Even though during the past 43 years Dave and his Bauzi partners have focused on the translation of the New Testament, some books of the Old Testament have been translated as well. Unlike the New Testament, the translation will not be of the entire Old Testament, but rather a selection (close to 50%). This Shorter Old Testament will include full books such as Genesis, Exodus, Jonah, Esther, Ruth, Joel, Malachi and other prophetic books, as well as portions of many other Old Testament books.

 

Once the translation is completed, the next step will be to bring it to the Bauzi people and ask comprehension questions to ensure the accuracy of the translation. Next, they will bring in an outside consultant. Depending on the language he speaks (English or Indonesian), the Brileys will translate what they’ve written in Bauzi back into the language of the consultant. In this way the translation undergoes a “quality check.” After the translation passes this test, they will receive permission to publish it.

 

A Slow and Steady Progression

Translating the Bible into a written language for the Bauzi people is only one step of sharing the Gospel. Because the Bauzi are animists—that is, they believe that all things contain a spiritual element—the idea of one God is as foreign to them as the English language. As a result, many seeds need to be sown in order for fruit to be borne.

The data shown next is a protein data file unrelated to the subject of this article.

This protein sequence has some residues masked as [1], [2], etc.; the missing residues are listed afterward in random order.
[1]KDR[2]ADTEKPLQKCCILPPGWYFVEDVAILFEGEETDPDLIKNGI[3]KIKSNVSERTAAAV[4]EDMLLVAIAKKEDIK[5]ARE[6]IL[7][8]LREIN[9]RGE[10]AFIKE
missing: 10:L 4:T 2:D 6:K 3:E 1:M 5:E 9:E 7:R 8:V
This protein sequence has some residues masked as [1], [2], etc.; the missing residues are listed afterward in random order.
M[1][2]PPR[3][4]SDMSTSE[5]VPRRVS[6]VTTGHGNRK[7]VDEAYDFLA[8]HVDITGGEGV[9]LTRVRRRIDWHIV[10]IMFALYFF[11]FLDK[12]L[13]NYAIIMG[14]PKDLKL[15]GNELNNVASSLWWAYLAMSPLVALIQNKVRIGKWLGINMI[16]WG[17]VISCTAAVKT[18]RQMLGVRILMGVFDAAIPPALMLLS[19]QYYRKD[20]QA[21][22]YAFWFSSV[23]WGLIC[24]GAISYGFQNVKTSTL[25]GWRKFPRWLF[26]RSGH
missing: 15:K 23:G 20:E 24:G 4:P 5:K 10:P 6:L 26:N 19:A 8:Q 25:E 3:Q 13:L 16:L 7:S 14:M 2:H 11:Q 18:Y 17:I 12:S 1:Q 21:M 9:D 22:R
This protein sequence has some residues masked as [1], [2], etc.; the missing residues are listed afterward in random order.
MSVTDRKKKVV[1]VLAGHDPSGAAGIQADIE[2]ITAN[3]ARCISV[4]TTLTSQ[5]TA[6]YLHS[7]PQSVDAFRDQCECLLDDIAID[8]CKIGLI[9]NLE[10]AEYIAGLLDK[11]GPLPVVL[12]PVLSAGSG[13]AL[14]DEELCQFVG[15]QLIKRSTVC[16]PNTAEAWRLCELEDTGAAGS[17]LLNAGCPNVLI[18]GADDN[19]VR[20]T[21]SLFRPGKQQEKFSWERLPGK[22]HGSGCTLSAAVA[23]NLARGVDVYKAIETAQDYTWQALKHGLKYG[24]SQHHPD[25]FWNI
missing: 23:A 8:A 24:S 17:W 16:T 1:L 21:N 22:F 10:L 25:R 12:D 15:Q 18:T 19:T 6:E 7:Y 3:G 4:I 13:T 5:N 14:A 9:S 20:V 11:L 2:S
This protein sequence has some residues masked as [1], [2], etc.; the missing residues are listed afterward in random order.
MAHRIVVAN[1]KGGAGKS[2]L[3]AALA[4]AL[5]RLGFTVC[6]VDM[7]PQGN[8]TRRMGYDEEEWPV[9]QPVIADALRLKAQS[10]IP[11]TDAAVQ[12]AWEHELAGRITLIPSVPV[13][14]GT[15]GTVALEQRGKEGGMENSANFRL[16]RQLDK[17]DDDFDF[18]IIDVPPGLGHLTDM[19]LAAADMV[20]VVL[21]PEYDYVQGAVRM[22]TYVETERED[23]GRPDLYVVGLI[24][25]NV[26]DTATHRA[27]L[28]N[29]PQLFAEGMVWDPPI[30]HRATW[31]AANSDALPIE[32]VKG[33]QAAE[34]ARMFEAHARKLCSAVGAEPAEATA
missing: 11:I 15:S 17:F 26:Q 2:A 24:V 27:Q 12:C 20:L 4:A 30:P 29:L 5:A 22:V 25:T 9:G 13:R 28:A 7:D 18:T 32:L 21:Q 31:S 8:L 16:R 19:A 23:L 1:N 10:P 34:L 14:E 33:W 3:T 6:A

“The first person that showed any interest at all in coming to salvation was Isak, the person from whom I was learning the language,” says Dave. “Here in American culture when we speak of a person coming to Christ, we usually speak of it as a split-second decision, but in the Bauzi culture they don’t know everything that’s involved so whatever parts of the Bible they have available to read — if they believed that, then that was an expression of faith.”

 

“Isak would say ‘I want to stop on God,’” adds Joyce. “He wanted to follow God but he only knew what had been translated up to that point so it was like a progression to the Lord.”

 

Slowly but surely the Brileys have witnessed members of the Bauzi people group applying the Scriptures to their lives, starting with Isak.

 

“One day he was ranting and raving against the Lord because his gardens had been ravaged by wild boars so he had no food for his family,” says Dave. “He knew he had made a commitment to God and was wondering why God wasn’t taking care of him. But then he told me that he had read the recent translation of James and understood that God was testing his faith and that he was wrong to be raging against Him. I was so excited to hear the way he was applying what he had read.”

 

In their years with the Bauzi people, the Brileys have seen a reduction in “revenge killings,” which has long been a standard practice in their community. They have also seen a move away from the tradition of killing the second-born child in a set of twins, based on the superstition that the second twin was fathered by an evil spirit. The fact that the Brileys had their own set of healthy twins may have played a part in this shifting mindset.

 

Over all these years, the Bauzis are not the only ones who have experienced changes.

 

“I think our faith is stronger because outside help was not readily available when we were in the village,” says Joyce. “So in everything that we faced — emergencies and health issues — we had to trust the Lord to get us through.”

 

“In times of crisis now we don’t get shook up,” adds Dave. “We’re more willing to wait on the Lord to work in situations now than when we were younger.”


Thanks to Tim Harold for many of the photos included in this article.